• Manufacturing tolerance - Often only one sample of a product is physically tested. Lamp variations, material variations, and geometry variations can cause a wide range of performance that is not captured with a single measurement. The product tested may be one of the outliers instead of representing the vast majority of the product.
  • Tested as Shipped? - Is the product that is shipped to a job the same as what was sent for testing? There is nothing (beyond reputation) to prevent a manufacturer from sending a Miro Silver reflector for testing to achieve a high efficiency and then shipping product with a lower grade material to save cost. With LEDs a manufacturer may send the highest lumen bins for testing, but then ship product with other bins of lower lumen output.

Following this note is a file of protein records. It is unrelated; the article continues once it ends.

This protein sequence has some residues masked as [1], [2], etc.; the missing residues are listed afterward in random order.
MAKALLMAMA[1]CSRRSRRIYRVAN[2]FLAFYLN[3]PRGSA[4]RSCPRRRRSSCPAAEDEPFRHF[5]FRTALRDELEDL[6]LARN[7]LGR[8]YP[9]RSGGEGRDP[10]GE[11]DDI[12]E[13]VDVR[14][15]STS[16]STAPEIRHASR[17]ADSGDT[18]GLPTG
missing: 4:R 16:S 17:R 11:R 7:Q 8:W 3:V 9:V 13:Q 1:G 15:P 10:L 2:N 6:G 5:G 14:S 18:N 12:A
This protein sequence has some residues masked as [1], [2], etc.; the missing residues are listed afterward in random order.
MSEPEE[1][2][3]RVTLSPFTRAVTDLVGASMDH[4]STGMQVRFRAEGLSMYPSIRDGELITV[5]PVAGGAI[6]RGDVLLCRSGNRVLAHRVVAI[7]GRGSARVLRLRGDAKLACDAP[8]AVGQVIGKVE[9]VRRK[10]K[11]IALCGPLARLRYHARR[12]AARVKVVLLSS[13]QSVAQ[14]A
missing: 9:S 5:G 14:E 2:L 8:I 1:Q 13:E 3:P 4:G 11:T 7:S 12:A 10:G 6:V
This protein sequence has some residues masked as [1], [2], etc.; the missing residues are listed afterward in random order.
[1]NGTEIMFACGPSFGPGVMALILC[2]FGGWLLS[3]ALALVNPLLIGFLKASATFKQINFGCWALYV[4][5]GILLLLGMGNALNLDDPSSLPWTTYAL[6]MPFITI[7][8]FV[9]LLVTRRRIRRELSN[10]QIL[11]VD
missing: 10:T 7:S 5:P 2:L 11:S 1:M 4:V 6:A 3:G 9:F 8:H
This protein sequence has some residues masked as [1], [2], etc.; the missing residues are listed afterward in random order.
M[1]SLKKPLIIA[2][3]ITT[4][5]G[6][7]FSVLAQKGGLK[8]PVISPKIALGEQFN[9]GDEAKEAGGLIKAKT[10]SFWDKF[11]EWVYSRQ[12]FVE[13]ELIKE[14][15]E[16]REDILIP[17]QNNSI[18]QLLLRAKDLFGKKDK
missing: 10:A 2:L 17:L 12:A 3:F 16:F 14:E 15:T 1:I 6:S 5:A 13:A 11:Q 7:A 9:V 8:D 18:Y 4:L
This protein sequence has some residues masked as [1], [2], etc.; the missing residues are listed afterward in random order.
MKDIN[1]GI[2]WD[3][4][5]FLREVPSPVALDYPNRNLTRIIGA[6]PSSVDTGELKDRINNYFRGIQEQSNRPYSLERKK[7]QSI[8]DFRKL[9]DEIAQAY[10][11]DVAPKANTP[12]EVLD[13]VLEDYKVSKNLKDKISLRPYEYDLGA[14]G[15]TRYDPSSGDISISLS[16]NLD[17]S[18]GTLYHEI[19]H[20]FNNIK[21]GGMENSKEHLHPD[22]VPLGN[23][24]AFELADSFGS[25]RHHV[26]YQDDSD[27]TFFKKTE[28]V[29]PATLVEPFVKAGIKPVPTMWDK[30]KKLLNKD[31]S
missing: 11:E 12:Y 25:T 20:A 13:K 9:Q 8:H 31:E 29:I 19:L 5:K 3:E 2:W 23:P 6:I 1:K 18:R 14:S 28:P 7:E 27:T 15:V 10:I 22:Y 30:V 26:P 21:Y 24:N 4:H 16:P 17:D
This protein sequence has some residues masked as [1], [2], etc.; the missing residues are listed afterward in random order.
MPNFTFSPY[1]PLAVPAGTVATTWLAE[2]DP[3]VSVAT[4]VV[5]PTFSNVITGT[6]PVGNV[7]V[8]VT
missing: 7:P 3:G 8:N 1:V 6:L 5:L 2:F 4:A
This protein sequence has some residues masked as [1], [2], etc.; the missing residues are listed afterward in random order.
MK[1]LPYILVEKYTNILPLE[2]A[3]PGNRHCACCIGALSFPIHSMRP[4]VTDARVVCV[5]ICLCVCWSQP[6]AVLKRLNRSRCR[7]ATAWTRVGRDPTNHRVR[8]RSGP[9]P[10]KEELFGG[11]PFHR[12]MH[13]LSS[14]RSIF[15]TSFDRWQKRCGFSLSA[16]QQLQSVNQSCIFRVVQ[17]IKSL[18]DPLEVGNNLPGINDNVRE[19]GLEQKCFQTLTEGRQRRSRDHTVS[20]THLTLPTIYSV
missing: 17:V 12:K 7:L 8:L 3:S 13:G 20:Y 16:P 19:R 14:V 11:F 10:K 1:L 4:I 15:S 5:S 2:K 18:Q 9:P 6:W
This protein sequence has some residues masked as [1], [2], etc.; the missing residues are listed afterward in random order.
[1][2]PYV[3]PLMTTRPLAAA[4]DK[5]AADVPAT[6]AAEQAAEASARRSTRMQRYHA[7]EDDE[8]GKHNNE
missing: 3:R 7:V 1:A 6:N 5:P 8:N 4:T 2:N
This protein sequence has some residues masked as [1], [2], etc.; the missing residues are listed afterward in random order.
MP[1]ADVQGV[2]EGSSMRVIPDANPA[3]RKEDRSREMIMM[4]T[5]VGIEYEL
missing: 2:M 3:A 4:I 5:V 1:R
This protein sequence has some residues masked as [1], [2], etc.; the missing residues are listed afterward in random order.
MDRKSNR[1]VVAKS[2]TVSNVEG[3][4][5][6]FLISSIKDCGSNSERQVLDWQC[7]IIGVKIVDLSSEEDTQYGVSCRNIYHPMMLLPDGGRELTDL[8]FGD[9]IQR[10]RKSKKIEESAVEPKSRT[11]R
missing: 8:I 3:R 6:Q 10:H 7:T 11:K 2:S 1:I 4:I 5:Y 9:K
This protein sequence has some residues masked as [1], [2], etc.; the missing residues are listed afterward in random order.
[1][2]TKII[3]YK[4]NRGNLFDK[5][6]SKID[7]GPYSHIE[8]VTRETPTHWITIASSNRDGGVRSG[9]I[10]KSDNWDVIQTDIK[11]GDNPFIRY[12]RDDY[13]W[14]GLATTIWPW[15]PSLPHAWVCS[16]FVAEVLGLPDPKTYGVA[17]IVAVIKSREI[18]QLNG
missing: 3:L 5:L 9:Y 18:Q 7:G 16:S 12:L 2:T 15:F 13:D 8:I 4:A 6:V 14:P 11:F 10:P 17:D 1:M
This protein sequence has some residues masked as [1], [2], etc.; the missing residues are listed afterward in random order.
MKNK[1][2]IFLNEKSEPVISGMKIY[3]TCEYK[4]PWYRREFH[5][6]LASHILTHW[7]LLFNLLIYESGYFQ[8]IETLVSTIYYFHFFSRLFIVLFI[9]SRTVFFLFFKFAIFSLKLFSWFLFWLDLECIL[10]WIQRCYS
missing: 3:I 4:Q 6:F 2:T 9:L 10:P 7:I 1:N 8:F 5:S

• Adjusted IES File? - Does the IES file represent the product that it is supposed to. There are many cases where a reflector may only be tested with the 35W CMH lamp, and then simply scaled to create an IES file for the 70W and 150W CMH lamps. This may not be very accurate, but is common practice.

There are also aspects of simulated photometry which may not be accurate:

  • Thermal Effects - The lumen output of some light sources is very dependent on temperature, which isn't accounted for in a simulation since heat transfer is not analyzed. Compact fluorescent lamps, induction lamps, T5 fluorescent lamps, and LEDs are known to be particularly temperature sensitive.
  • Manufacturing tolerance - Simulations are typically done for the design condition, and often not for the range of tolerance on each component, including geometry, material properties and lamp output.